It’s a gift for a friend’s one-year old. I didn’t want to make another small hat or sweater, so I dug out some Cascade Fixation from my stash and knit this up as a toy. I used just over a ball of the blue and hardly any at all of the white. I used size 5 dpns. It started out small and easy:
then grew to twice its size:
it soon took on a recognizable shape:
but proceeded to sprout somewhat alarmingly in all directions:
until it was tamed, stuffed with cotton rags and firmly disciplined:
Now it looks rather well-fed and content,
even though it definitely has an aspect of the weird, what-in-the-world-is-this anyway, about it.
The original pattern was meant to be a small tree-ornament, but as you can see, the Cascade, the cloth stuffing and the loose gauge have enabled it to evolve into a rather squishy ball. I confess I was mighty excited up to about Point # 6, but the small circumference and continuous picking up of stitches made it a bit fiddly, and the last point, which you have to pick up the stitches for, and knit, with the stuffing inside threatening to escape, was a bit cumbersome. Still, it makes for an unusual toy, and a knitted item that, like all of Gaughan’s creations, teaches you a lot about shape and construction. Let’s hope the little boy enjoys playing with it!
Thanks everyone for the opinions on the Sidelines vs. FLS. I love the swingy look of the FLS, but yes, I confess I too am not sure if it will flatter me. Some of the comments reinforced that doubt, so I finally opted for the Sidelines Top, but with some mods and a different yarn – which is still in the mail. If swatching goes well, I’ll blog about it soon. I decided to temporarily shelve the Mas Acero (Safeena, will definitely email you first if I do decide I have too many things in that shade!), and switch to working in some other colours for now.
In the meantime, I joined a Sewing 101 class here, and wanted to put down some first impressions about it.
First off, my jaw hurts from dropping to the floor at the prices of the pattern, the fabric, and the supplies. Yes, I am a mighty fool for not bringing some general fabric, or all my supplies with me. I guess it’s not so much the actual price as the difference because of the exchange rate, and my annoyance at having to basically reequip myself all over again. The pattern – apparently an easy one for beginners according to the saleswoman who sold it to me – is for a basic straight-lines robe, which I thought would be a good way to learn about such important things as sleeves, belts and bands. And it promises to be quite an education, given that I spent the entire five hours of the first class cutting the tracing paper, and pinning and cutting the fabric. Ten more hours and I will, no doubt, feel like I should have not just a robe, but a square hat and tassel, and a degree as well.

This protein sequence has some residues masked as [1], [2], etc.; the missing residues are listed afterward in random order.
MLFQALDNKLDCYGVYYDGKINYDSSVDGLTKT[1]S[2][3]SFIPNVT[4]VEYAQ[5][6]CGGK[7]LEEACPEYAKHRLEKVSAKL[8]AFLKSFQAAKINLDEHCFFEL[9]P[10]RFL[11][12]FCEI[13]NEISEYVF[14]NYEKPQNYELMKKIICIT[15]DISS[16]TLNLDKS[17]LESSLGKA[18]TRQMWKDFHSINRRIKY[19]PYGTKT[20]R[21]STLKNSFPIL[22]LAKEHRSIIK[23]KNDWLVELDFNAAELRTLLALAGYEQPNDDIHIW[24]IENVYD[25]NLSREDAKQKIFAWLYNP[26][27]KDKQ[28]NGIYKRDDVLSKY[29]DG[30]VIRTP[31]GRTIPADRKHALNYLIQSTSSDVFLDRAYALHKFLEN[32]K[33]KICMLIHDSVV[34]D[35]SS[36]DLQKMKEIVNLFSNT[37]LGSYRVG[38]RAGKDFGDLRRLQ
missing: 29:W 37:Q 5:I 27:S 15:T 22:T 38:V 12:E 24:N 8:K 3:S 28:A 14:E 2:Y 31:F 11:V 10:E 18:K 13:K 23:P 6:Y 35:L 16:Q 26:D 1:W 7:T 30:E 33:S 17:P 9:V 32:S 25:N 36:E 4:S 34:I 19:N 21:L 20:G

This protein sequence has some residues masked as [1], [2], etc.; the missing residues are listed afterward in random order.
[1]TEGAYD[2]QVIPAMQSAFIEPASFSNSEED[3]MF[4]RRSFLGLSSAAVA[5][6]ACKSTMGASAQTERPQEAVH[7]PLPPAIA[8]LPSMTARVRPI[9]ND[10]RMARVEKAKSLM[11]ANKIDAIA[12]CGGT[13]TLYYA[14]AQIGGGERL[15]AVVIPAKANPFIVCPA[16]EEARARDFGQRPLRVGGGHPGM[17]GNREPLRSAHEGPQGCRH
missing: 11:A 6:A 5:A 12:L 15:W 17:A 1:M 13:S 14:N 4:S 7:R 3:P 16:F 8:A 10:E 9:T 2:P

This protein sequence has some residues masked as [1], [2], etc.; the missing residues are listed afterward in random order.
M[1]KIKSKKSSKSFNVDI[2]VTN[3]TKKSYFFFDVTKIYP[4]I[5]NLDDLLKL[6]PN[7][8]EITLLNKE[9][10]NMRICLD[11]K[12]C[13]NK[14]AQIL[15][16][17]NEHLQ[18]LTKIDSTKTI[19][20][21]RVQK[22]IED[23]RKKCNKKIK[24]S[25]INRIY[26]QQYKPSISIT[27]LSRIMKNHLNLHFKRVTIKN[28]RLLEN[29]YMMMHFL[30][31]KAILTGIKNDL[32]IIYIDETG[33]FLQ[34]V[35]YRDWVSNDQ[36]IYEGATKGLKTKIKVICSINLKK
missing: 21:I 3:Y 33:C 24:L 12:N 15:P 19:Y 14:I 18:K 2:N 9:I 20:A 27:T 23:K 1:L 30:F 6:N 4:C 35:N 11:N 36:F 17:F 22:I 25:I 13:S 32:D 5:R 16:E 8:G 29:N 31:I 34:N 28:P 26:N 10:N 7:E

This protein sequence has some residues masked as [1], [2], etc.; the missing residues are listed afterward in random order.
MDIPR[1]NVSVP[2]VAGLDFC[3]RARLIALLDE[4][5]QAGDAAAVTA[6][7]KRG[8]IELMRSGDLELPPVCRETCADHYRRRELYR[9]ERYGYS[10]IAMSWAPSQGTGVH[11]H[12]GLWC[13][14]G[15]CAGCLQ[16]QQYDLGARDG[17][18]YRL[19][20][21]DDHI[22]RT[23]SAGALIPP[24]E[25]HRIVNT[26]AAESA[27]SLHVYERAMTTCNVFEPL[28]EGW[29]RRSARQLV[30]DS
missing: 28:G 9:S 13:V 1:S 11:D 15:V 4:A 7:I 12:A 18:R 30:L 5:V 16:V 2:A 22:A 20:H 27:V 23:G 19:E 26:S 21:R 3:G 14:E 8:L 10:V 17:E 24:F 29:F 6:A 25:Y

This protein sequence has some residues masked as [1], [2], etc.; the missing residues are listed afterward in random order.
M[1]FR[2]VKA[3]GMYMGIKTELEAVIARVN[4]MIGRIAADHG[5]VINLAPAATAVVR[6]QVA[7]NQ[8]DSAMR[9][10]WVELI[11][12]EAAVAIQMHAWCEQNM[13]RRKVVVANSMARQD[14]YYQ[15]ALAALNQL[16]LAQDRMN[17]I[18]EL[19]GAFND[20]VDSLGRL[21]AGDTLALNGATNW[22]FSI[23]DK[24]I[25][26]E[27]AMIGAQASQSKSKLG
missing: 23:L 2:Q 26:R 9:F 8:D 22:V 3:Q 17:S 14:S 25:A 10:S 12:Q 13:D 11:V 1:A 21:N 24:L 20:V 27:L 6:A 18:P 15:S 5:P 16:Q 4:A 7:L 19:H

I saw one of those shiny electronic machines for the first time ever, and learnt where the bobbin goes and how to select speed and stitch and all of that. But the class is eye-opening in many other ways too – learning about the “grain of fabric”, which is a new and intriguing, if altogether proper concept, and about reading and using commercially published patterns. As always it set me thinking about how things are done so differently in different parts of the world. My teacher in Pune did not mention grain at all. Some fabric for salwar kameezes has a pannaa (width) of 54 inches, and even when it is 45 inches, it is not always cut lengthwise along the grain – certainly many of mine have been cross-grain. You would just need a lot more fabric to cut along the grain – in the case of my robe, I was surprised that I needed nearly 4.5 metres, when a full-sleeved A-line knee-length kameez, roughly similar dimensions as the robe, usually takes no more than 2.5.